When asked to renovate the 19th century LeJeune Residence in the heart of Montreal, the firm Architecture Open Form faced an incredible challenge. On the one hand, the borough the home was in required that the façade preserve its original architecture, and on the other hand the client demanded the renovation make the project a contemporary dwelling. But when handed such a crisis of interests, great architects take it to be an opportunity to innovate, and so Maxime Moreau (lead designer of the firm) proposed a unique yet devilishly simple compromise. To satisfy the borough’s stipulation that the original wooden clapboard of the exterior be restored as well as give the home a new sense of contemporary style, Moreau had the façade’s components restored and then stained a dark black. In this singular stroke of genius, the architect won the approval of the borough as well as the satisfaction of his client, who found the new hue to be reminiscent of the stark and enigmatic architecture that has come to define our century. When approaching the interior, Moreau was then free to fully commit to the client’s vision for an open and flexible design that more readily connected the building to its exterior garden. The ground floor was opened into a singular living space, connecting the kitchen, dining and common areas with the backyard garden. To make the connection to the exterior even more assured, the architect extended the living space onto the terrace, using a full height sliding glass door to blur the line. This allows the fireplace and garden to be enjoyed in the colder months, and makes it easy to move the living room furniture right outside during the summer. As the home’s footprint is rather quaint (around 835 square feet), a minimalist approach was taken to ensure a maximization of space, with custom-built furniture intended to bring flexibility. Instead of having a dedicated dining table, the kitchen island or a rising coffee table can be utilized by the residents. The cleanly white finishing helps bounce light throughout the whole house, contrasting well with the black exterior. The LeJeune Residence brings a splash of contemporary to its traditional aesthetic, without losing sight of what made the site special.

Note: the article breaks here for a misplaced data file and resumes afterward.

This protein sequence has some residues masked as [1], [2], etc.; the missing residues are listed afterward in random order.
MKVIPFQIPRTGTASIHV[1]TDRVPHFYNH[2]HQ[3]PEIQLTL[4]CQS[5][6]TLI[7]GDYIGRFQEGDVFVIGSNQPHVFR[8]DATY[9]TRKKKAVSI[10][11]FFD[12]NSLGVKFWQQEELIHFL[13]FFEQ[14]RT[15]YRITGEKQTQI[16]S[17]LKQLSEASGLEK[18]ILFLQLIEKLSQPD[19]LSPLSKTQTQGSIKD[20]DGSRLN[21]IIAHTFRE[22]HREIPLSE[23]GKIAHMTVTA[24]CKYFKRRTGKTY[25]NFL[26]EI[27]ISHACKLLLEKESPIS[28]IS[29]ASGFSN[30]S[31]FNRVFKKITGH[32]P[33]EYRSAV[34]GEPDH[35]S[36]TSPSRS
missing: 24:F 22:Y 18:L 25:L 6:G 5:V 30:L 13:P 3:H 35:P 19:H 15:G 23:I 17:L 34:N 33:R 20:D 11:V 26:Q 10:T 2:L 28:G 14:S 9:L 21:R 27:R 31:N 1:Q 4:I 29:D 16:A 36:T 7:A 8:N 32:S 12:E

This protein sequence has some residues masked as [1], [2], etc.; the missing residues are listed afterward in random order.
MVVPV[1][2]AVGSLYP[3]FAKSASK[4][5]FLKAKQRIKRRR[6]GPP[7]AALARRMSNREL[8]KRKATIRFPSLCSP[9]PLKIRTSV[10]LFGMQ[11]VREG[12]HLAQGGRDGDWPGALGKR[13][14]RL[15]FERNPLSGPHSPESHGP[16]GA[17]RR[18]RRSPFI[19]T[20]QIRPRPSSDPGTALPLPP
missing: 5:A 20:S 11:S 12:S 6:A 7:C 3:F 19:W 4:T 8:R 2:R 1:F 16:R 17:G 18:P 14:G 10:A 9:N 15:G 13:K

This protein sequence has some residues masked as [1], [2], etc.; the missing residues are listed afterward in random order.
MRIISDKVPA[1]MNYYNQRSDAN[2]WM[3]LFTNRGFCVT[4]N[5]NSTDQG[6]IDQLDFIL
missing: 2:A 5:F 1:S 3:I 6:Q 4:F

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Nathaniel Barlam

Nathaniel

Amid the unrest of earning his Bachelor’s degree in Architecture from RISD, Nathaniel manages to find the time to read, write, hang out with friends, play drums, and listen to music. Nathaniel has learned a lot about architecture firsthand thanks to opportunities to live and work in Rome and Brooklyn during the past year. Coming from a family with strong roots in the Lower East Side of Manhattan, Nathaniel has always maintained a strong love for NYC especially, and after his studies finish up in Providence he may move there for a while. He hasn't decided yet. You can connect with him via Linkedin or by visiting his Portfolio page.

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